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February unemployment rate stays at record low of 3.7 percent

Magnifying glass over a newspaper classified section with Job Market text

Alabama Gov. Kay Ivey announced that Alabama’s preliminary, seasonally adjusted February unemployment rate held steady at 3.7 percent. That is well below February 2017’s rate of 5.3 percent and maintains the record lows seen in recent months.

February’s rate represents 80,685 unemployed persons, compared to 80,807 in January and 115,397 in February 2017. In Alabama, 2,080,339 people were counted as employed, up from January’s count of 2,079,876, and up from February 2017’s count of 2,060,841.

“The fact that we are able to maintain our record low unemployment rate for yet another month shows that we are, in fact, keeping Alabamians working,” Ivey said. “Once again, we can announce that we have the fewest number of unemployed people in history. More people are working, and our economy is adding jobs. This is a combination I’m proud of, and one we hope to maintain for many more months to come.”

“We have maintained a wage and salary employment count of over two million for eleven months in a row now,” Labor Secretary Fitzgerald Washington said. “Not long ago, we were looking forward to just attaining that ‘magic number.’ We are consistently adding jobs to our economy.  These numbers show that employers are confident in the economy and are continuing to hire.”

Wage and salary employment grew in February by 14,800. Monthly gains were seen in the education and health services sector (+4,700), the government sector (+2,600), and the professional and business services sector (+2,400), among others.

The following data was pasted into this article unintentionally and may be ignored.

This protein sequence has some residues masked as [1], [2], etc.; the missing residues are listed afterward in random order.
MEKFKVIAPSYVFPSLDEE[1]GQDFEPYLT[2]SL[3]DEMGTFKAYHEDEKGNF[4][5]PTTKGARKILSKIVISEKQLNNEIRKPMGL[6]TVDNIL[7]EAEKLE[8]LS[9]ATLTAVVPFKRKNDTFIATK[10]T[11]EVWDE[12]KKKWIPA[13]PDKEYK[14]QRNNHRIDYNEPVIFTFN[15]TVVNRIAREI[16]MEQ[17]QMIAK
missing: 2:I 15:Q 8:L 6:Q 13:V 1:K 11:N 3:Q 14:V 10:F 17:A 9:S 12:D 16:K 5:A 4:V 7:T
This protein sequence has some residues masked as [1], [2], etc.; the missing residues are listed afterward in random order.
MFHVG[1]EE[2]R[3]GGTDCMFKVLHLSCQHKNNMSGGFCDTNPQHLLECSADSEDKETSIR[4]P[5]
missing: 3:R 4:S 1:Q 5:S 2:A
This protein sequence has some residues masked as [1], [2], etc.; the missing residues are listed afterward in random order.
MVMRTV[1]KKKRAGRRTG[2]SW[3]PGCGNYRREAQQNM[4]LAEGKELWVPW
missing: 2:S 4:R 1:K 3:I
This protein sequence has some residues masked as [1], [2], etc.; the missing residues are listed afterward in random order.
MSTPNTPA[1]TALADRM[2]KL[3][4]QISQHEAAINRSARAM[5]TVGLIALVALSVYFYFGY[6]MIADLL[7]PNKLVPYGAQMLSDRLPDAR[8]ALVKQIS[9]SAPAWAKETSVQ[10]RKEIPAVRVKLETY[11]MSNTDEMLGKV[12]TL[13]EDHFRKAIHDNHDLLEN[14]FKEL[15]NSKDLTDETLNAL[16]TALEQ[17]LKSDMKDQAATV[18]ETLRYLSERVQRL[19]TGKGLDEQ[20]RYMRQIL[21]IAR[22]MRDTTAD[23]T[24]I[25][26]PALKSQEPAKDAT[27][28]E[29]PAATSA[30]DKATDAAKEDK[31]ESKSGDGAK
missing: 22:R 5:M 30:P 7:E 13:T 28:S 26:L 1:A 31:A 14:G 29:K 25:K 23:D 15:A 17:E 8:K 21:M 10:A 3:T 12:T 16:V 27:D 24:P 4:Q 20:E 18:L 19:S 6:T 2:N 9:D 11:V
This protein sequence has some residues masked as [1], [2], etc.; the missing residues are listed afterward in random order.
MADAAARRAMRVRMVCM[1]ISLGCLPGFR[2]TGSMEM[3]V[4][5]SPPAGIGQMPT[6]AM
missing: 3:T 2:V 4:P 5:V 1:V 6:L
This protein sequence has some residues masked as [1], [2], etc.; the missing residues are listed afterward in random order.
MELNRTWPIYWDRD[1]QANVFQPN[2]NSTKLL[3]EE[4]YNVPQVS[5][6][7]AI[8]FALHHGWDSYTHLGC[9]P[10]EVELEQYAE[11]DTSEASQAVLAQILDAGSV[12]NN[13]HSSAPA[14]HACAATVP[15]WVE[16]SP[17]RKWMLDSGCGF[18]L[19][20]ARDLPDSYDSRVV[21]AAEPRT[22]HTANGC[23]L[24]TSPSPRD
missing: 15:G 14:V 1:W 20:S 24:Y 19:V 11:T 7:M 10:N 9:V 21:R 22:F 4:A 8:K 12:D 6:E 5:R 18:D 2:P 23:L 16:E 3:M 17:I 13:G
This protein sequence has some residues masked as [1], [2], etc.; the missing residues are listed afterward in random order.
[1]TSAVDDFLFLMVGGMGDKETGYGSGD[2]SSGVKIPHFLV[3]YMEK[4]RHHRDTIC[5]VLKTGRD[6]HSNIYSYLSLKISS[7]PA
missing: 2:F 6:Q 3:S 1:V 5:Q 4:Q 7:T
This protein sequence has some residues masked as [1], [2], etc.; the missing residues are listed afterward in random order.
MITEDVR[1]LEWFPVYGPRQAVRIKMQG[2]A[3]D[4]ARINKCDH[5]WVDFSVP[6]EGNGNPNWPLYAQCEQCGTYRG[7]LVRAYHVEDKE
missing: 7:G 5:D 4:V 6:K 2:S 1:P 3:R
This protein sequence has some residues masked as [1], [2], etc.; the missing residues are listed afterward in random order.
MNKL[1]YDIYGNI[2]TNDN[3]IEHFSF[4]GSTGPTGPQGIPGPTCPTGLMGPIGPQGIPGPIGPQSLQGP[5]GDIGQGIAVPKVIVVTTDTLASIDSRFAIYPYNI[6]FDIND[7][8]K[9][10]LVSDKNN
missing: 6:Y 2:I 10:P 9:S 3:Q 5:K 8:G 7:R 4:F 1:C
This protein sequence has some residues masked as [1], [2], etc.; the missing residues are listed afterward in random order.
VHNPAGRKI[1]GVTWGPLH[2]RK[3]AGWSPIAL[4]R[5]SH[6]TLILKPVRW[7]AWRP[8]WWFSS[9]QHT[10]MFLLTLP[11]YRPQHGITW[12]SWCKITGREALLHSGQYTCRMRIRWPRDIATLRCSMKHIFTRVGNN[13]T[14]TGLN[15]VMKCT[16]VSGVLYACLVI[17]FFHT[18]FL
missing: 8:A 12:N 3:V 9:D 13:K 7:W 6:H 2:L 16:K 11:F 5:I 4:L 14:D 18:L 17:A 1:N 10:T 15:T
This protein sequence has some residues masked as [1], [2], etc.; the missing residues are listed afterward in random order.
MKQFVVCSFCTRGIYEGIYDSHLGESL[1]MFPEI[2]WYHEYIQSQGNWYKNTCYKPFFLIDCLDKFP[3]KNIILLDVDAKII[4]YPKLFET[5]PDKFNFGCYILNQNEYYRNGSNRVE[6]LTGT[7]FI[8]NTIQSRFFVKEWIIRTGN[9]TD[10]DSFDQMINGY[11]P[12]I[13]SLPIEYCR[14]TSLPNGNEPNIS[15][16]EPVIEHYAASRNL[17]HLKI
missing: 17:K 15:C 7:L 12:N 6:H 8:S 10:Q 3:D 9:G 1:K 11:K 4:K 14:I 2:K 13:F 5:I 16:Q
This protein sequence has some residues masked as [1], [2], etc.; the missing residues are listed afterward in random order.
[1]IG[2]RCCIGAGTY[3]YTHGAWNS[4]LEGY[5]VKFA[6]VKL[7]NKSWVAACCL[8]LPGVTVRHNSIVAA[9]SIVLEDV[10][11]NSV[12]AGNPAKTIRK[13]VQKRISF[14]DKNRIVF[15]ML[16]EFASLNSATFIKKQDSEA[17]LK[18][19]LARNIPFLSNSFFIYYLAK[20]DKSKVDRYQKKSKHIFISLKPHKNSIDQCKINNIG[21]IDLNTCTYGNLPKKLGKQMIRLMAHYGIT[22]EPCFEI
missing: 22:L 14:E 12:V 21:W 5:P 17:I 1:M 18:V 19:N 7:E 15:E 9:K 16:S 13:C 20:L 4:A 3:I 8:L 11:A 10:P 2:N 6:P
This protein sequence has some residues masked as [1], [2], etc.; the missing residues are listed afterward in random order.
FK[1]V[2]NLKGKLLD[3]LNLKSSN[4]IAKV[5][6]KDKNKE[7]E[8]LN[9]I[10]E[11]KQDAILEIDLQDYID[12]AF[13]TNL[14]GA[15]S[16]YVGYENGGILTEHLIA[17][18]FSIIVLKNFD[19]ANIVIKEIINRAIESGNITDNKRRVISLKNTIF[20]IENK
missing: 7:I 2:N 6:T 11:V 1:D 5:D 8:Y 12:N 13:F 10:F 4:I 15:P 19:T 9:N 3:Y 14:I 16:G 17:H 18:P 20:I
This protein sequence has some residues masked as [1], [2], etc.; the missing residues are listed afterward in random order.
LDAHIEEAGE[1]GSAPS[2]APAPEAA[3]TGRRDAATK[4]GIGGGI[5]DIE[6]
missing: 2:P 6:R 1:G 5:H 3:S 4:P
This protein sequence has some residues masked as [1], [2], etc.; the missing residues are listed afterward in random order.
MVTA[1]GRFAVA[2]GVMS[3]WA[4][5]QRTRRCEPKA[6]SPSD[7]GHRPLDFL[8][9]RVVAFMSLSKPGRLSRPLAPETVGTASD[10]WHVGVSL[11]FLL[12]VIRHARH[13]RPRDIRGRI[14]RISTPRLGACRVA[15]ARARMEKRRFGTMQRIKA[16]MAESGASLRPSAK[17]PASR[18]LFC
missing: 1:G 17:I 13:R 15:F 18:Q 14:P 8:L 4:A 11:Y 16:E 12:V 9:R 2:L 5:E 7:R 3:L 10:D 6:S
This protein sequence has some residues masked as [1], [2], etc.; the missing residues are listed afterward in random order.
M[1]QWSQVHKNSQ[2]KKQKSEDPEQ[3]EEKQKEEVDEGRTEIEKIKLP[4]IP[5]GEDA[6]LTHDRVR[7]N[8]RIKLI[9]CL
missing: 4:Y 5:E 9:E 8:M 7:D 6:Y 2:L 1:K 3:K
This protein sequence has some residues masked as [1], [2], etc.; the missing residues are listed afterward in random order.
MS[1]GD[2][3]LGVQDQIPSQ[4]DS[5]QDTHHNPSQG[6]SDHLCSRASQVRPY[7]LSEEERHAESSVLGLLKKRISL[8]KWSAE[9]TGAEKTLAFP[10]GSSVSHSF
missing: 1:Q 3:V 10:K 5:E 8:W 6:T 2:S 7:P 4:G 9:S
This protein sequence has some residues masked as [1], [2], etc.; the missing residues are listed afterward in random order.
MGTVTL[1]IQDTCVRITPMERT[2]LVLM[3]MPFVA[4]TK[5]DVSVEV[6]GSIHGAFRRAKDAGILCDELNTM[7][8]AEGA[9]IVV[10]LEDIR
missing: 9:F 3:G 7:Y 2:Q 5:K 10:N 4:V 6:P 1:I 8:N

Over the year, wage and salary employment increased 19,300, with gains in the education and health services sector (+5,000), the professional and business sector (+4,300), the leisure and hospitality sector (+4,200), and the manufacturing industry (+2,400), among others.

The counties with the lowest unemployment rates are: Shelby County at 3.1 percent, Cullman County at 3.6 percent, and Marshall, Madison, and Blount Counties at 3.7 percent. The counties with the highest unemployment rates are: Wilcox County at 10.5 percent, Clarke County at 8.0 percent, and Lowndes County at 7.4 percent.

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The major cities with the lowest unemployment rates are: Vestavia Hills at 2.6 percent, Homewood at 2.9 percent, and Alabaster and Hoover at 3.0 percent. Major cities with the highest unemployment rates are: Prichard at 7.5 percent, Selma at 7.2 percent, and Anniston at 6.5 percent.

The success in Alabama parallels the booming economy nationally. The national unemployment rate has held steady at 4.1 percent for the fifth consecutive month.

The Council of Economic Advisers said in a statement that, “The monthly Employment Situation Report from the Bureau of Labor Statistics (BLS) released this morning shows that nonfarm payroll employment rose by 313,000 in February. Paired with strong job growth in January, February’s numbers mean 2018 has now registered the strongest average monthly job growth since 1997. Since January 2017, 2.5 million jobs have been added to the economy.”

Wages are also rising.

Nationally average hourly earnings for private sector employees increased by 4 cents in February, reflecting an increase of 2.6 percent in average hourly earnings over the year. The 3-month moving average of 12-month average hourly earnings growth is now 2.7 percent, the highest since August 2009.

There is cause for some concern though as the stock market has plummeted on fears that President Trump’s tariffs on steel and aluminum could spark a global trade war. The Dow Jones index lost 425 points on Friday, the lowest close of day the markets have seen since November 22. The Dow is off 3,083 points since setting a record his of 26,616 on January 22.

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Written By

Brandon Moseley is a senior reporter with over nine years at Alabama Political Reporter. During that time he has written 8,794 articles for APR. You can email him at [email protected] or follow him on Facebook. Brandon is a native of Moody, Alabama, a graduate of Auburn University, and a seventh generation Alabamian.



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